Mage Knight is another board game that I got for Christmas but I haven't been able to play it until fairly recently. It's definitely the most complicated board game I've…
This game marks my first foray into the main MegaTen series. My prior experiences being only with Persona 3 (P3P) and Persona 4 Golden. I think I even blogged about the latter a while back. I heard that the main series was pretty different compared to the Persona offshoots and their time management aspects. Having really enjoyed P3p and P4G I was a little concerned that SMTIV might not do it for me, but after 10 or so hours I’m already hooked.
The game takes place in, what I can only assume to be, some kind of post-apocalyptic Japan. Things have pretty much reverted to a more feudal era with stuff like kings, castles, nobility, and of course Samurai, which play a pretty large role in things. Every year or so all young men are called to attend a gauntlet ceremony to see if they will be chosen to join the Samurai, etc. Obviously you as the protagonist gets inducted and the game goes from there. It’s a pretty interesting narrative so far and I have the feeling that I’m just scratching at the surface so far. I can already tell there is going to be a lot of philosophical thinking about good and evil. I’m usually more for the lighthearted kind of stories but it is still interesting so far. Plus, supposedly you get to make more choices down the road and depending on who you side with you get a different ending. I’m looking forward to seeing the extent of that. (more…)
I wasn’t sure that I would be picking up Ni No Kuni: Wrath of the White Witch or not. It had nothing to do with a lack of interest and everything to do with the fact that I couldn’t get the Wizard’s Edition of the game, which left a rather sour taste in my mouth and a large pit in my stomach. If you don’t really care about any of this then just skip down to my impressions of the game.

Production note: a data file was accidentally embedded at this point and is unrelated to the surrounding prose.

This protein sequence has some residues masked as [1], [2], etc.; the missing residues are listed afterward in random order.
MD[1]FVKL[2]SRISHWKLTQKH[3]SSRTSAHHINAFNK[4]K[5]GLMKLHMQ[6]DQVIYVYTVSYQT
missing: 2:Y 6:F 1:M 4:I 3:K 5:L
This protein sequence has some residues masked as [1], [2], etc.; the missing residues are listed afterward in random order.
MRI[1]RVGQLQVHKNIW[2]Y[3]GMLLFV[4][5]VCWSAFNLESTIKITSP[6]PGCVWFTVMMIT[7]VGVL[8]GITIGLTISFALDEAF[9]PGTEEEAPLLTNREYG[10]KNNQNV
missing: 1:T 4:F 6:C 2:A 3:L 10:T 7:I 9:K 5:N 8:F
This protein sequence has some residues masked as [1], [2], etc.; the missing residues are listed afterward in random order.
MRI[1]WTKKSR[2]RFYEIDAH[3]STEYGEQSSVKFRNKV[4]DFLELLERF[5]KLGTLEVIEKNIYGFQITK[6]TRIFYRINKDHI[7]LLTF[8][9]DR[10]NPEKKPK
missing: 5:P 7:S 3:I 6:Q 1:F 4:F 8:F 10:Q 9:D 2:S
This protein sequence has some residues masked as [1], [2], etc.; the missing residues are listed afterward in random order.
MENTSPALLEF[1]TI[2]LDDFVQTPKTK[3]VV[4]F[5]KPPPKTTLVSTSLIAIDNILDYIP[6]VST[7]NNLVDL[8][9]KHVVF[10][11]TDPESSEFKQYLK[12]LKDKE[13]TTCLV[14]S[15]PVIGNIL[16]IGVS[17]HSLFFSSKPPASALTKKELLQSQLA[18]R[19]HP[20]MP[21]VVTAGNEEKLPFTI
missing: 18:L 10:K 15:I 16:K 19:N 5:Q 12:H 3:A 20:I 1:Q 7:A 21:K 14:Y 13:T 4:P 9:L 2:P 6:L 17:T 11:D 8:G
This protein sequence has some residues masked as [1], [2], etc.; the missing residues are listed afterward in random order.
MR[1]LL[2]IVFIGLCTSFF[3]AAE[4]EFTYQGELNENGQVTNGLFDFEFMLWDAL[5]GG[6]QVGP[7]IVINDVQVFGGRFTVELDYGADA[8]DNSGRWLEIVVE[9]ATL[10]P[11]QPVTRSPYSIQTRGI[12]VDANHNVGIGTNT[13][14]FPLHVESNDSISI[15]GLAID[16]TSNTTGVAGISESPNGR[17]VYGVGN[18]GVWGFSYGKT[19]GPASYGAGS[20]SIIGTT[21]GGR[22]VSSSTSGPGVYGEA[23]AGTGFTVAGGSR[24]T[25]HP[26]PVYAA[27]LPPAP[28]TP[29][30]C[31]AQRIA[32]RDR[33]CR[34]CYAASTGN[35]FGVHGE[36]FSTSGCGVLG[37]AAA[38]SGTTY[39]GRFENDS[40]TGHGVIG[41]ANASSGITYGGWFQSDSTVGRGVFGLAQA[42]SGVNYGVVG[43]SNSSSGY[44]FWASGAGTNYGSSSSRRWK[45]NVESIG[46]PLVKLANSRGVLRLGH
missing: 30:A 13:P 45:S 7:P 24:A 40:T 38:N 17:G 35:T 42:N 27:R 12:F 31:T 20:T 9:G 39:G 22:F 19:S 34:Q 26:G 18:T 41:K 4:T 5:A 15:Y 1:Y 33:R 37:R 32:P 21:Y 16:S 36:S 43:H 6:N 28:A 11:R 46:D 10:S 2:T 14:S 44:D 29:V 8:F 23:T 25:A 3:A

I should probably try to explain some things first, at least the best that I can. Originally Ni no Kuni was a Nintendo DS game, which never left Japan. In it you played a young wizard and utilized the touch screen to draw spell glyphs. In order to help you with this task each game came with a really neat wizard’s companion book that featured tons of info ranging from spell symbols, familiars, items, alchemy, etc. You pretty much needed to use it all the time. This concept actually resonated with me rather well. I liked the idea of needing to consult your wizard manifesto in order to learn things and solve puzzles. It kind of gave me the same vibe I got from old copy-protection manuals for Quest for Glory games. Most people probably didn’t care for that but I really dug it.
Read more for my early impressions of Ni No Kuni: Wrath of the White Witch! (more…)